There were statistically significant interactions for 5 of the 8 risk markers. The interaction effects of are illustrated in and which plot the estimated probabilities of being a GHQ case for each risk marker according to the cumulative GHQ score. Note that these lines have a slightly different shape than the lines in , because in and the predictions are calculated over all measurement times combined. Low SES, non-White ethnicity, being single, and alcohol abstinence predicted future GHQ caseness more strongly in individuals with a longer history of GHQ caseness than in individuals with no such history. The nature of these GHQ-history-dependent association was similar to the main effects presented in Model 1, with one exception: compared to being married, divorce was associated with a lower risk of future GHQ caseness among individuals with a high cumulative GHQ score although among individuals with a cumulative GHQ score of 0, divorce was associated with 16% higher risk of future GHQ caseness (Model 1, Table 3).
Figure 2 Model-predicted probability (P) of GHQ caseness at phase PT+1 as a function of sociodemographic risk markers and cumulative GHQ score at phase PT. The error bars are 95% confidence intervals. See the interaction effects of table 3 for statistical details. (more ...)
Figure 3 Model-predicted probability (P) of GHQ caseness at phase PT+1 as a function of health-related risk markers and cumulative GHQ score at phase PT. The error bars are 95% confidence intervals. See the interaction effects of table 3 for statistical details. (more ...)
The opposite pattern was observed for sex, as women had a higher risk of GHQ caseness than men among participants with no or only a short history of GHQ caseness but this sex difference was not observed among participants with a long history of GHQ caseness. The influence of physical activity, smoking, and obesity on the probability of being a GHQ case at the next phase was not modified by GHQ history. When all the statistically significant risk markers were mutually adjusted in a single multivariate model, all the interaction effects remained statistically significant with the exception of ethnicity (OR=1.09, CI=0.98-1.22; data not shown).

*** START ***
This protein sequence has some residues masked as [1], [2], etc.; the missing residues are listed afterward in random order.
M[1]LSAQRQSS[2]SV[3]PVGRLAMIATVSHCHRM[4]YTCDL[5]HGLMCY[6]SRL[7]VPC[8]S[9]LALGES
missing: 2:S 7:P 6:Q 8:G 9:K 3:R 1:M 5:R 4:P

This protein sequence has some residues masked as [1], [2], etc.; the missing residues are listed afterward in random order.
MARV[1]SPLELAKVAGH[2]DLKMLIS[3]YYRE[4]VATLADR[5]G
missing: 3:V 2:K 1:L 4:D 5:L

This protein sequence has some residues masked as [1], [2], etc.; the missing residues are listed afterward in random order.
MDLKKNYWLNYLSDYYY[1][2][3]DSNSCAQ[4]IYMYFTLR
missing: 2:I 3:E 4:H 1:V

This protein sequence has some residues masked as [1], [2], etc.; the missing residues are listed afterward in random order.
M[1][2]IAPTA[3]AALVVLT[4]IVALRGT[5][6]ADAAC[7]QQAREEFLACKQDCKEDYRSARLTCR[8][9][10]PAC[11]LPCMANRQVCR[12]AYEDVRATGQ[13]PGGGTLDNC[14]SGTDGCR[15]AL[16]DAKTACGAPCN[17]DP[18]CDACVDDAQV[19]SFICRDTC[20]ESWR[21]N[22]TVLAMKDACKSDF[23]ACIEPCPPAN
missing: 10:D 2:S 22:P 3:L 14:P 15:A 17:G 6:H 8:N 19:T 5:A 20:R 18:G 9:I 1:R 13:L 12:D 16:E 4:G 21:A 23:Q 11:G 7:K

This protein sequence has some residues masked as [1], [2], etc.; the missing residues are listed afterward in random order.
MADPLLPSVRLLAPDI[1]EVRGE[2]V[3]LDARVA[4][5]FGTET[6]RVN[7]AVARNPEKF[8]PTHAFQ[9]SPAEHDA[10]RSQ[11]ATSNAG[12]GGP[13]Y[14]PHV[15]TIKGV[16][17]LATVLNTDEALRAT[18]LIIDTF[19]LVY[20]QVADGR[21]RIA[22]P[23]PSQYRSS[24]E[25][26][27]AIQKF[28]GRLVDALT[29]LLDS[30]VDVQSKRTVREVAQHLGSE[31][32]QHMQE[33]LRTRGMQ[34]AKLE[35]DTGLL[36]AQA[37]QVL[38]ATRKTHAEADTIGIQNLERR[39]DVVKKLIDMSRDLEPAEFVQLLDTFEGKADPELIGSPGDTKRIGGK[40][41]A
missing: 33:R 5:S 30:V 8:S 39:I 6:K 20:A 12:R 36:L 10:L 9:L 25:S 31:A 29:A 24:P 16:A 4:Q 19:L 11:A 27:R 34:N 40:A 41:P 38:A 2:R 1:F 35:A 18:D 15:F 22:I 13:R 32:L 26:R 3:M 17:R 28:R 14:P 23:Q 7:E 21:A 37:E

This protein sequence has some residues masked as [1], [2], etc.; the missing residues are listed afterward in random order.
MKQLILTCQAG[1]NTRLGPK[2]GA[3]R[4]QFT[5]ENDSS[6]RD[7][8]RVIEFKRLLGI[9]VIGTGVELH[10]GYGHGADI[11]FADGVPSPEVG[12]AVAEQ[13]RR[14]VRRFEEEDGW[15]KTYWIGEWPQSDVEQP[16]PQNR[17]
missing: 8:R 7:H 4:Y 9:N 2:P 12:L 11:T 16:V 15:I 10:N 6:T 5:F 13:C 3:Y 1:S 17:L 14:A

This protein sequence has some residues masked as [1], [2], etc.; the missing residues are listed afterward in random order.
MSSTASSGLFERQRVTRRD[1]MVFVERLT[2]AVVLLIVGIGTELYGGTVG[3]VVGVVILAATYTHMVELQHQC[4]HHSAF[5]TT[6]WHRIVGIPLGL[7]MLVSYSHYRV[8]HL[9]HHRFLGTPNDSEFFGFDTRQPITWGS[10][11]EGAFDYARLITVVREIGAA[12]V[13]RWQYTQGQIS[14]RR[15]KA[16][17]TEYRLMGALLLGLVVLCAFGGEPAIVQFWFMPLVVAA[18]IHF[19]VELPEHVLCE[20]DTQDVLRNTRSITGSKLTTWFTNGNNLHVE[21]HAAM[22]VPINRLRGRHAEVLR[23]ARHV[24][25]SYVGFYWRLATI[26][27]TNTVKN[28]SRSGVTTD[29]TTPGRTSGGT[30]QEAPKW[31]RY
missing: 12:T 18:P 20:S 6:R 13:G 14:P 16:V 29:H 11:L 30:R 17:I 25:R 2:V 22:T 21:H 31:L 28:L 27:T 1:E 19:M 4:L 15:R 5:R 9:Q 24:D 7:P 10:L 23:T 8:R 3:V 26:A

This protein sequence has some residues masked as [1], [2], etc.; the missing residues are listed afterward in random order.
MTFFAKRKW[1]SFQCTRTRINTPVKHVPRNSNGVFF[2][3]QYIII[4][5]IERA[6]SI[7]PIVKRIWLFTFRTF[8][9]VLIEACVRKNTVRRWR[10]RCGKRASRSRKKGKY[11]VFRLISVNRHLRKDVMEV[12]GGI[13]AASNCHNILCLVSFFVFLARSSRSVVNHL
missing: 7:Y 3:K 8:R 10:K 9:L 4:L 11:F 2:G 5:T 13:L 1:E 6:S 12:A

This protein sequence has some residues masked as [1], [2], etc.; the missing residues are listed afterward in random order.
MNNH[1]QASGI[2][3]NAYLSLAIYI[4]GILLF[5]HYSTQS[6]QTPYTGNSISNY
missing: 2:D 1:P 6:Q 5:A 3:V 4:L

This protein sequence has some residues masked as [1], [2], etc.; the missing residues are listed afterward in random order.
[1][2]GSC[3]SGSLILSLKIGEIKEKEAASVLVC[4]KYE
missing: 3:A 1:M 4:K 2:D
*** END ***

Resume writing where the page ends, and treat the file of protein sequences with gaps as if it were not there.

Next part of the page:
To examine potential bias due to selective attrition, we created a dichotomous variable indicating whether the participant had data at phase PT+1 (0=data, 1=no data). We then examined whether this probability was dependent on GHQ caseness at phase PT and cumulative GHQ score at phase PT in separate models, also including sex, age, and period. Increased probability of attrition was predicted by GHQ caseness (OR=1.14, CI=1.06-1.22, p<0.001) but not by cumulative GHQ score (OR=1.01, CI=0.98-1.05, p=0.51), indicating that GHQ cases were more likely than non-cases to be lost during the follow-up. This might have led to some underestimation of the cumulative effect of prior GHQ caseness on future risk, because the number of participants with high GHQ scores was lower than it would have been without selective attrition. When the interaction effects shown in were fitted in a subsample with complete data at all of the study phases (n=4496 participants, 26976 observations), the results closely resembled the main results, with the exception of a non-significant interaction effect for ethnicity in the complete-case analysis (OR=1.09, CI=0.97-1.22; data not shown), suggesting that the interaction effects were not substantially affected by attrition bias.